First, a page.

The business plan of Steelyard Commons is to pull lots of the local customers away from neighborhood retail nodes, effectively wiping them out. That’s not scare talk… it’s a simple statement of obvious fact. SYC’s big anchor is Wal-Mart, and Wal-Mart wouldn’t play unless it could sell food. The principal market area for a SuperCenter is generally described as two miles around for food, and five miles around for other goods (that’s why so many small cities are seeing one built at each end of town).The below-mentioned Mary Gallagher also has a interesting piece on the economics of box stores and whether it makes financial sense to lure big boxes at the expense of neighborhood retail.
By supporting — pushing, celebrating — this SYC/Wal-Mart business plan, the Campbell Administration is abandoning the City’s twenty-year commitment to food-anchored neighborhood shopping districts in these and (eventually) other neighborhoods.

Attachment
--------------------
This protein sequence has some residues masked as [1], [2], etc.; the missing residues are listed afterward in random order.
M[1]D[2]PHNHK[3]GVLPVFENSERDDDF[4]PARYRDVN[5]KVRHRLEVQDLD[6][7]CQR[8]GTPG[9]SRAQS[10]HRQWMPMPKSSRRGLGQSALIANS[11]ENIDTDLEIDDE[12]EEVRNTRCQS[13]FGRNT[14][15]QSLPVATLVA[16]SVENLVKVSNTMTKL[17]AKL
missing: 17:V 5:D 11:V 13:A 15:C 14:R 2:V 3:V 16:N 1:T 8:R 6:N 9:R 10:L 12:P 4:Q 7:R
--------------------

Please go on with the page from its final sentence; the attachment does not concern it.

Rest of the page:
Friday, July 29, 2005
Wal-Mart and Neighborhoods
As you all know, we are firm believers in the value of the neighborhood commercial strip and see Wal-Mart as a major threat to this crucial aspect of New York City’s economy. The good folks at No Cleveland Wal-Mart posted some excellent commentary on this very point:
Posted by Neighborhood Retail Alliance at 1:25 PM